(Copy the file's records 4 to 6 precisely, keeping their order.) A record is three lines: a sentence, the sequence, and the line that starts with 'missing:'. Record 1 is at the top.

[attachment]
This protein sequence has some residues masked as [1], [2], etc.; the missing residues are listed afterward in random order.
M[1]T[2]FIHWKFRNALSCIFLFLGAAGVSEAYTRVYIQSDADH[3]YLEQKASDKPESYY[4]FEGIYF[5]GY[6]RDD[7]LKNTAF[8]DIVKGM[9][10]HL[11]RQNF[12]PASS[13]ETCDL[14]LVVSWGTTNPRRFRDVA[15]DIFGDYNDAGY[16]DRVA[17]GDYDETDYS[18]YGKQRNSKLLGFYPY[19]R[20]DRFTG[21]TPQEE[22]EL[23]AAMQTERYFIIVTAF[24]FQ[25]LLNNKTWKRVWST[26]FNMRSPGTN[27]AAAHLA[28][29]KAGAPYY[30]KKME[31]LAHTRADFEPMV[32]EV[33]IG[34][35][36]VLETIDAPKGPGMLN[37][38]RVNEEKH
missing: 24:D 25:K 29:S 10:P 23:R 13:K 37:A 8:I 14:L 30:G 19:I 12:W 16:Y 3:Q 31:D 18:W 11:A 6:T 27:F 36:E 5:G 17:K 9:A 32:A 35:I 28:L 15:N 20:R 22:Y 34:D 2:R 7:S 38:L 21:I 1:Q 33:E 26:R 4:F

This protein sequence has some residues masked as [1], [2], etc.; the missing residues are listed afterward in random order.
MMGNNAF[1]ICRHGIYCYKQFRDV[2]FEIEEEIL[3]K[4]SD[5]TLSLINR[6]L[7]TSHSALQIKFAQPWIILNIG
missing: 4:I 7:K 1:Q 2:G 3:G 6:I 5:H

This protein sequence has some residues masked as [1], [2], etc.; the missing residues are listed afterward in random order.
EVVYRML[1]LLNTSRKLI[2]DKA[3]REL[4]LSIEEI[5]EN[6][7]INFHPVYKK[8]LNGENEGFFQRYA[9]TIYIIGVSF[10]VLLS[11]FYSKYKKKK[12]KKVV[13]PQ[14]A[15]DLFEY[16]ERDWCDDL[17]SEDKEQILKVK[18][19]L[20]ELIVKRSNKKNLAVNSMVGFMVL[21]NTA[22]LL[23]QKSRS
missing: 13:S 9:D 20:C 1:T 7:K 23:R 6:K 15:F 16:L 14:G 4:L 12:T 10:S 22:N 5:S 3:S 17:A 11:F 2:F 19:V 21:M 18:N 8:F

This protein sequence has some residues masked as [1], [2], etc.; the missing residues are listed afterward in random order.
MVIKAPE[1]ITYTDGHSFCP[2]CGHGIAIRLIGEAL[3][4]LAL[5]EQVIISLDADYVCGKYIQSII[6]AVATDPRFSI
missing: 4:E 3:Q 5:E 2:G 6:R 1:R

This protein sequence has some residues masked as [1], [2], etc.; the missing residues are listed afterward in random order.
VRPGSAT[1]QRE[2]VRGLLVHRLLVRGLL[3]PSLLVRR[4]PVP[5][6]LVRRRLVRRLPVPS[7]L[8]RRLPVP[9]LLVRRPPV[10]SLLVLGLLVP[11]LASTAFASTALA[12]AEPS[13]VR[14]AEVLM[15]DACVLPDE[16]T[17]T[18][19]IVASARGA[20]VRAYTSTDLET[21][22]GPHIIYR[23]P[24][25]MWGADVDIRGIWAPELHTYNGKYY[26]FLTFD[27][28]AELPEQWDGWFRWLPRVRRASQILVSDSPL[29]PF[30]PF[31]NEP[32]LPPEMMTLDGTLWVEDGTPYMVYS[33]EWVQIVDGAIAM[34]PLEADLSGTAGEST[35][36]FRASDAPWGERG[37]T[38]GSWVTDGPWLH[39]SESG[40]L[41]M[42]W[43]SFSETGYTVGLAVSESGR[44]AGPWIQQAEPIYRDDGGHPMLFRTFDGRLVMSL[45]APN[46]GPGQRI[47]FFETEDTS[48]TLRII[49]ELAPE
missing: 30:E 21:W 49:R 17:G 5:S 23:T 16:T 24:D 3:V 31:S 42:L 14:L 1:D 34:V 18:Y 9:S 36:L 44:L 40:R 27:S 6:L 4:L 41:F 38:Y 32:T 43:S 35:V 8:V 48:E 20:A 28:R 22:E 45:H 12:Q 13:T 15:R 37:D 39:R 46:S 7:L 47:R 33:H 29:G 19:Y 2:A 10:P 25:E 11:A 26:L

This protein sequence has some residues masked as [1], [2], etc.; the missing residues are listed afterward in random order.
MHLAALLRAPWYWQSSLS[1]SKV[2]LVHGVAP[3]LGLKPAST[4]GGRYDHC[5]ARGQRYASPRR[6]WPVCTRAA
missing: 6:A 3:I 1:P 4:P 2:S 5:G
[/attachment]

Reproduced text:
This protein sequence has some residues masked as [1], [2], etc.; the missing residues are listed afterward in random order.
MVIKAPE[1]ITYTDGHSFCP[2]CGHGIAIRLIGEAL[3][4]LAL[5]EQVIISLDADYVCGKYIQSII[6]AVATDPRFSI
missing: 4:E 3:Q 5:E 2:G 6:R 1:R

This protein sequence has some residues masked as [1], [2], etc.; the missing residues are listed afterward in random order.
VRPGSAT[1]QRE[2]VRGLLVHRLLVRGLL[3]PSLLVRR[4]PVP[5][6]LVRRRLVRRLPVPS[7]L[8]RRLPVP[9]LLVRRPPV[10]SLLVLGLLVP[11]LASTAFASTALA[12]AEPS[13]VR[14]AEVLM[15]DACVLPDE[16]T[17]T[18][19]IVASARGA[20]VRAYTSTDLET[21][22]GPHIIYR[23]P[24][25]MWGADVDIRGIWAPELHTYNGKYY[26]FLTFD[27][28]AELPEQWDGWFRWLPRVRRASQILVSDSPL[29]PF[30]PF[31]NEP[32]LPPEMMTLDGTLWVEDGTPYMVYS[33]EWVQIVDGAIAM[34]PLEADLSGTAGEST[35][36]FRASDAPWGERG[37]T[38]GSWVTDGPWLH[39]SESG[40]L[41]M[42]W[43]SFSETGYTVGLAVSESGR[44]AGPWIQQAEPIYRDDGGHPMLFRTFDGRLVMSL[45]APN[46]GPGQRI[47]FFETEDTS[48]TLRII[49]ELAPE
missing: 30:E 21:W 49:R 17:G 5:S 23:T 16:T 24:D 3:V 31:S 42:L 14:L 1:D 34:V 18:Y 9:S 36:L 44:L 40:R 27:S 6:L 4:L 41:F 38:Y 32:T 43:S 35:V 8:V 48:E 20:A 28:R 22:E 45:H 12:Q 13:T 15:R 37:D 39:R 46:S 7:L 47:R 33:H 29:G 19:Y 2:A 10:P 25:E 11:A 26:L

This protein sequence has some residues masked as [1], [2], etc.; the missing residues are listed afterward in random order.
MHLAALLRAPWYWQSSLS[1]SKV[2]LVHGVAP[3]LGLKPAST[4]GGRYDHC[5]ARGQRYASPRR[6]WPVCTRAA
missing: 6:A 3:I 1:P 4:P 2:S 5:G